Michael Bailey is Lecturer in Sociology at the University of Essex. He is the author or editor of ‘The Uses of Richard Hoggart’ (2011), ‘Mediating Faiths’ (2011), and ‘Narrating Media History’ (2008). He has held visiting fellowships at Goldsmiths, the LSE and at the University of Cambridge.
Happiness Debate (2011)
The debate ran over the course of 2011, featuring sixteen articles from a range of policy thinkers, academics and critics. It interrogated the underpinnings of the government's new interest in our happiness, reflecting on what this might mean, how happiness is measured, and whether our wellbeing should be a concern for policy in the first place. A highlight of the happiness debate was an interview with Geoff Mulgan, former head of Tony Blair's policy unit, now Director of NESTA and a founder of Action for Happiness. These articles remain a valuable online resource for those seeking to think critically and widely about the emergence of a policy paradigm, which places our mental wellbeing at its heart.
See Davies' reflections on the debate, written at the conclusion of the series.
Edited by William Davies
Blue Labour (2011)
After Ed Miliband became leader of the Britain's opposition Labour Party in 2010, a debate over its policy began under the term 'Blue Labour'. It now has its own website http://blue-labour.blogspot.com/ and an eBook, Labour Tradition and the Politics of Paradox, edited by Maurice Glasman, Jonathan Rutherford, Marc Stears and Stuart White. The issues raised were of great intrinsic importance, in political terms the thinkers and politicians involved were trying to lay the basis for a way forward for the Labour Party that broke with Blairism and New Labour, renewing the party's appeal to its traditional supporters and providing a credible electoral framework for the next general election. While the Blue Labour 'moment' has passed, the agenda has made its mark on Miliband's party and their bid to return to Britain's helm in 2015.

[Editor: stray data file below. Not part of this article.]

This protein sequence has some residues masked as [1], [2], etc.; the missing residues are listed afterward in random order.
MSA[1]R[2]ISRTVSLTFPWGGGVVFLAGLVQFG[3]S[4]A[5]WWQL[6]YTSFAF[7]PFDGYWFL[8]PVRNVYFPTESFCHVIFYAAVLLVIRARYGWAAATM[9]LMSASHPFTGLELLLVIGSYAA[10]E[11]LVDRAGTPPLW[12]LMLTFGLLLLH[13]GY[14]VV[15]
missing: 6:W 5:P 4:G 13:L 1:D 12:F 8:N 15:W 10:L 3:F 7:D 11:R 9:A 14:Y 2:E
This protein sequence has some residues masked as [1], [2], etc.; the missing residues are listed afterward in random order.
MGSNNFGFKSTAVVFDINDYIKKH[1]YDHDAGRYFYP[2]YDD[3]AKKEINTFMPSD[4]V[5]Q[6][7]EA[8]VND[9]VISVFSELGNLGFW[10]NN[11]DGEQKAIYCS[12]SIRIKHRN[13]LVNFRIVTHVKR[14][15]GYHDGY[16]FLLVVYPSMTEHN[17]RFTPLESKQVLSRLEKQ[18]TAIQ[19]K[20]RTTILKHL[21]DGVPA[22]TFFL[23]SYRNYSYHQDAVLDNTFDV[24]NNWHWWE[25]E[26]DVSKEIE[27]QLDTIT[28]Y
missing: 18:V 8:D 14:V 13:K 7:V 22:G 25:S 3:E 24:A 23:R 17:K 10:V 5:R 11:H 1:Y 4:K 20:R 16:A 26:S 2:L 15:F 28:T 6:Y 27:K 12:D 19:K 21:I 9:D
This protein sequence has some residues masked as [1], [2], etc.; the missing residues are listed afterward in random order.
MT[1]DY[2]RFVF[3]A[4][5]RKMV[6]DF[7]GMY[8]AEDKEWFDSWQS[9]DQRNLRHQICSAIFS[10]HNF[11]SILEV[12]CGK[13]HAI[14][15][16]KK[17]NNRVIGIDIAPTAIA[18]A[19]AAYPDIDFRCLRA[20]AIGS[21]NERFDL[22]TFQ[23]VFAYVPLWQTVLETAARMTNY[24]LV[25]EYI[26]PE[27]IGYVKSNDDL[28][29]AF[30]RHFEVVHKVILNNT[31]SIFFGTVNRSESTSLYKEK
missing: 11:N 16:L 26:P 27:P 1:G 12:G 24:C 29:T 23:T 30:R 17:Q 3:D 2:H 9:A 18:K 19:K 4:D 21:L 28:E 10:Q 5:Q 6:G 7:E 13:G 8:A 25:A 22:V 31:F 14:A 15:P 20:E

Edited by Niki Seth-Smith
A news journalist, creative writer and editor, Niki Seth-Smith previously worked for The London Magazine and The Statesman (India). She currently works full-time for OurKingdom as Co-Editor.
Scottish Spring (2011)
On 5 May 2011 Scottish voters gave the Scottish Nationalist Party, the SNP, an outright majority in their parliament at Holyrood, Edinburgh, under their leader Alex Salmond. The SNP said in their manifesto that they would hold a referendum towards the end of the parliament. In the aftermath of this astounding result, OurKingdom held a debate to ask: What is the meaning of this dramatic turn for Scotland, for Britain as a country, for the United Kingdom as a state, and for the other nations, especially England? What are the forces and energies being stirred and how may the political parties respond? OurKingdom continually covers the shaping constitutional and democratic implications of the UK's national question, but this was a moment for a dedicated high intensity debate, as we welcomed 'The Scottish Spring'.
Britain After 5 May (2011)